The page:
Bradley Beal’s rookie season for the Washington Wizards probably should’ve ended before he endured his last round of intense workouts and left ankle treatments; before he had another awkward landing, which led to an MRI exam that confirmed what he had believed all along. The sharp pain on the outside of his right leg just below his calf muscle was more serious than a high-ankle sprain.
So when he discovered on Wednesday that he actually had a stress injury in his right fibula that would end his season, Beal was actually relieved that his desires to keep playing didn’t lead to something more serious.
“Should I have? No,” Beal said Friday when asked if should have kept attempting to come back from his injuries. “But I was going to play regardless, because I’m a hard-headed kid. But that’s how I am. I’m always competitive. If I feel as if it’s to a point that I can play through it, I’m going to play regardless of what the injury is.”
Beal reached the point that he could no longer keep pushing during the Wizards’ 90-86 win over the Chicago Bulls on Tuesday, when Coach Randy Wittman noticed that the 19-year-old was laboring. Unsure about when the injury to his right leg occurred, Beal acknowledged that overcompensation probably contributed to instability in his left ankle – a severe sprain cost him 11 games in March. Then, while fighting to come back from his left ankle sprain, Beal believes he placed more pressure on his right leg.
“It’s been back and forth, throughout the whole year,” Beal said, adding that he didn’t face any outside pressure to play from the team. “I don’t ever let anybody force me to play if I can’t play. Only I know how I feel. . . . It’s been heckling me all year and that was the worst it ever felt. Honestly, I was like, it’s no point in me continuing to pound it and pound it, and making it worse. I don’t want to take the risk anymore.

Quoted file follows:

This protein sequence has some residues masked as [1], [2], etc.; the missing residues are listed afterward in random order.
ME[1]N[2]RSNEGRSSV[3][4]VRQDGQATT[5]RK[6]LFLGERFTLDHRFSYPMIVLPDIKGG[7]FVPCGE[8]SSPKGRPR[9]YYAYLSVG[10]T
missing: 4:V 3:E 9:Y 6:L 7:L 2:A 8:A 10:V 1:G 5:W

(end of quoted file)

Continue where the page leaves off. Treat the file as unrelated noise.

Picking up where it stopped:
“I was glad it wasn’t nothing too serious,” he said, “but I’m still upset about the fact that I can’t play.”
The Wizards (28-47) have gone 7-12 this season without Beal and have seven games remaining in a season that will conclude with a fifth straight trip to the NBA lottery. But part of the reason that Beal wanted to stay in uniform — aside from youthful exuberance — was because the team has been playing much better, especially since John Wall made his return from a stress injury in his left knee that cost him the first 33 games.
Beal had also begun to come into his own as a player, scoring a career-high 29 points with 11 rebounds in a March 1 win over the New York Knicks. Two nights later, Beal twisted his ankle while contesting a drive by Philadelphia’s Jrue Holiday and needed to be carried off the floor by teammates Chris Singleton and Jan Vesely.
“I think it’s important for young guys like him to play as many games as you can early on. But the reality of it is that we need to shut him down,” Wittman said after preparing his team to face the Indiana Pacers on Saturday at Verizon Center. “I think he had a solid campaign. I think we saw progress, and that’s the main thing. Where he was October 2 [when training camp began] and where is he today and how much growth we saw, kind of a steady climb, and that’s always encouraging to see.”
Beal improved his scoring average in each of his first five months, claimed Eastern Conference rookie of the month in December and January, and set a franchise rookie record for three-pointers in a season with 91. In his final 30 games, Beal averaged 15.5 points while shooting 45.8 percent from the field and 48 percent from beyond the three-point line.
“I felt as though I belonged in the first place, but I started to begin to prove myself and just showed that I’m capable of being known in the league,” Beal said. “I’m proud of what I was able to accomplish. The strides I’ve made. I’m definitely satisfied with where I am now. But I still have a lot of work to do. Can’t wait until the summer to get better.”
Beal can walk on his leg without a problem, but he is prohibited from running, jumping or any other strenuous exercises. The Wizards announced that he is expected to return to basketball-related activities in about six weeks. His offseason program won’t be much different, Beal said, because he had intended to rest once the regular season concluded. He is willing to participate in the NBA summer league, if asked, and already knows what he needs to work on headed into his second season.
“Everything. I’m not perfect at anything I do,” Beal said. “There is always room for improvement on both ends of the floor and in terms of my adrenaline and quickness, just handling the ball, that’s probably the main thing I need to work on the most. Just strengthen my ankle, strengthen my body and everything connected to it, make sure that it’s strong to help prevent it from happening again.”